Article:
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Oracle Solaris Security for Developers Guide
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Document Information


1.  Oracle Solaris Security for Developers (Overview)

Overview of Oracle Solaris Security Features for Developers

System Security

Network Security Architecture

2.  Developing Privileged Applications

3.  Writing PAM Applications and Services

4.  Writing Applications That Use GSS-API

5.  GSS-API Client Example

6.  GSS-API Server Example

7.  Writing Applications That Use SASL

8.  Introduction to the Oracle Solaris Cryptographic Framework

9.  Writing User-Level Cryptographic Applications and Providers

10.  Using the Smart Card Framework

A.  Sample C-Based GSS-API Programs

B.  GSS-API Reference

C.  Specifying an OID

D.  Source Code for SASL Example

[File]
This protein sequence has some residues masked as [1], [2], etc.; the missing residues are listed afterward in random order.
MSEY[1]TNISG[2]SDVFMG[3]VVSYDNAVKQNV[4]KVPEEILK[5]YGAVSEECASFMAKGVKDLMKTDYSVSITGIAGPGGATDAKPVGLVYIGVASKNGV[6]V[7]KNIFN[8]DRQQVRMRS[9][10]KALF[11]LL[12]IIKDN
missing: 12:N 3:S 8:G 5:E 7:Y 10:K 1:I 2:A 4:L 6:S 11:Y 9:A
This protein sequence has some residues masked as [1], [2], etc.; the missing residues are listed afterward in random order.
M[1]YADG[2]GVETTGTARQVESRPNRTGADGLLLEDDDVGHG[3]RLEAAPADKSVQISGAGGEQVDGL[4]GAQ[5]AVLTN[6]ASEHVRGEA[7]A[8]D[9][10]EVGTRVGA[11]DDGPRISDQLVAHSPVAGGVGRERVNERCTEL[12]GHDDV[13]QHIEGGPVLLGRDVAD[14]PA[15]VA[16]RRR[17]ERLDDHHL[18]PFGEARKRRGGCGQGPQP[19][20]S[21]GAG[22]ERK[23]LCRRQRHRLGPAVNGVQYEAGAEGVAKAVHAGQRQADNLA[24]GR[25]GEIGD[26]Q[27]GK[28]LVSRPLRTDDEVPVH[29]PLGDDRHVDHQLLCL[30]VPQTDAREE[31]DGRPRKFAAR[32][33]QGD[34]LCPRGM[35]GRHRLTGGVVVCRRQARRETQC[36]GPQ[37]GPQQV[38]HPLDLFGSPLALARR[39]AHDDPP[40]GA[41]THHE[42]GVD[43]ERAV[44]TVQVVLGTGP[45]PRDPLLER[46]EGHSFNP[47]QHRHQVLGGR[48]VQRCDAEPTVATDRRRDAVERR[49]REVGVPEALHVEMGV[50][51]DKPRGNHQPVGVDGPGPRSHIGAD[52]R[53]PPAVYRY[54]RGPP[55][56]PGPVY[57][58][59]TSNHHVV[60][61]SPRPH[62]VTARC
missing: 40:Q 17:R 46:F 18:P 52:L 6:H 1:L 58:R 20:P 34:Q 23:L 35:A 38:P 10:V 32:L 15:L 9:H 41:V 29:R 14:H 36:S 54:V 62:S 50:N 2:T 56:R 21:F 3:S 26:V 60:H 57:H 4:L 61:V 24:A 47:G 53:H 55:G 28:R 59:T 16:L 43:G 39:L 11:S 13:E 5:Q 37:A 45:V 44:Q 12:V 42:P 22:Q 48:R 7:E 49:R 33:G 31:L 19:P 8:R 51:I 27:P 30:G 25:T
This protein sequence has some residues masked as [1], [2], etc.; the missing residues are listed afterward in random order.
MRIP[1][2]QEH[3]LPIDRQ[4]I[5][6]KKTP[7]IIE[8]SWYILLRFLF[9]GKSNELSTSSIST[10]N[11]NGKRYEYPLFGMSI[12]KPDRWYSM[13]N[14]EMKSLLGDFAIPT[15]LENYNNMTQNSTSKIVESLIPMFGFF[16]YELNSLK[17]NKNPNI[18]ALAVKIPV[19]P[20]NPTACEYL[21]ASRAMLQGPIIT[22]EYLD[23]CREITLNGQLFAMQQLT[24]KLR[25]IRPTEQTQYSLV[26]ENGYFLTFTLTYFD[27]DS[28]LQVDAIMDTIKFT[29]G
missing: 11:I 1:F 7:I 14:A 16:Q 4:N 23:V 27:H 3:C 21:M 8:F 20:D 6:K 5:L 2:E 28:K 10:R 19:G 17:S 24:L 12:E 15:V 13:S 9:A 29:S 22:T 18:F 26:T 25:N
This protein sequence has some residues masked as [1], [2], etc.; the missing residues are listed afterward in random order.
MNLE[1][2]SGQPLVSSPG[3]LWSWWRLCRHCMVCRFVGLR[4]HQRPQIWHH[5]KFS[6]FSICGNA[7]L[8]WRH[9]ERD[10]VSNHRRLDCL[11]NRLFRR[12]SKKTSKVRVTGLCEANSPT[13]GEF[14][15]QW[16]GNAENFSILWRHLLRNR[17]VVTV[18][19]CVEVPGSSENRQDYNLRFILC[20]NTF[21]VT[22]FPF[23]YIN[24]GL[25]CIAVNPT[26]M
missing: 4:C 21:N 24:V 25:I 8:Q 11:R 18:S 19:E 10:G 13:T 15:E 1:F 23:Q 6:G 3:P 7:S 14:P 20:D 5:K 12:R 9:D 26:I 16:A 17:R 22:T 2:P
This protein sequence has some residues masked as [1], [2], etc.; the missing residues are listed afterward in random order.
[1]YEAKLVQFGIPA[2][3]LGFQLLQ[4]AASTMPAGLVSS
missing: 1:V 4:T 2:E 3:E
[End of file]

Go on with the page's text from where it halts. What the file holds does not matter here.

E.  SASL Reference Tables

F.  Packaging and Signing Cryptographic Providers



Network Security Architecture

The network security architecture works with standard industry interfaces, such as PAM, GSS-API, SASL, and RSA Security Inc. PKCS#11 Cryptographic Token Interface (Cryptoki). Through the use of standardized protocols and interfaces, developers can write both consumers and providers that need no modification as security technologies evolve.

An application, library, or kernel module that uses security services is called a consumer. An application that provides security services to consumers is referred to as a provider and also as a plug-in. The software that implements a cryptographic operation is called a mechanism. A mechanism is not just an algorithm but includes the manner in which the algorithm is to be applied. For example, one mechanism might apply the DES algorithm to authentication. A different mechanism might apply DES to data protection with block-by-block encryption.

The network security architecture eliminates the need for developers of consumers to write, maintain, and optimize cryptographic algorithms. Optimized cryptographic mechanisms are provided as part of the architecture.

The Solaris OS provides the following public Solaris interfaces for security: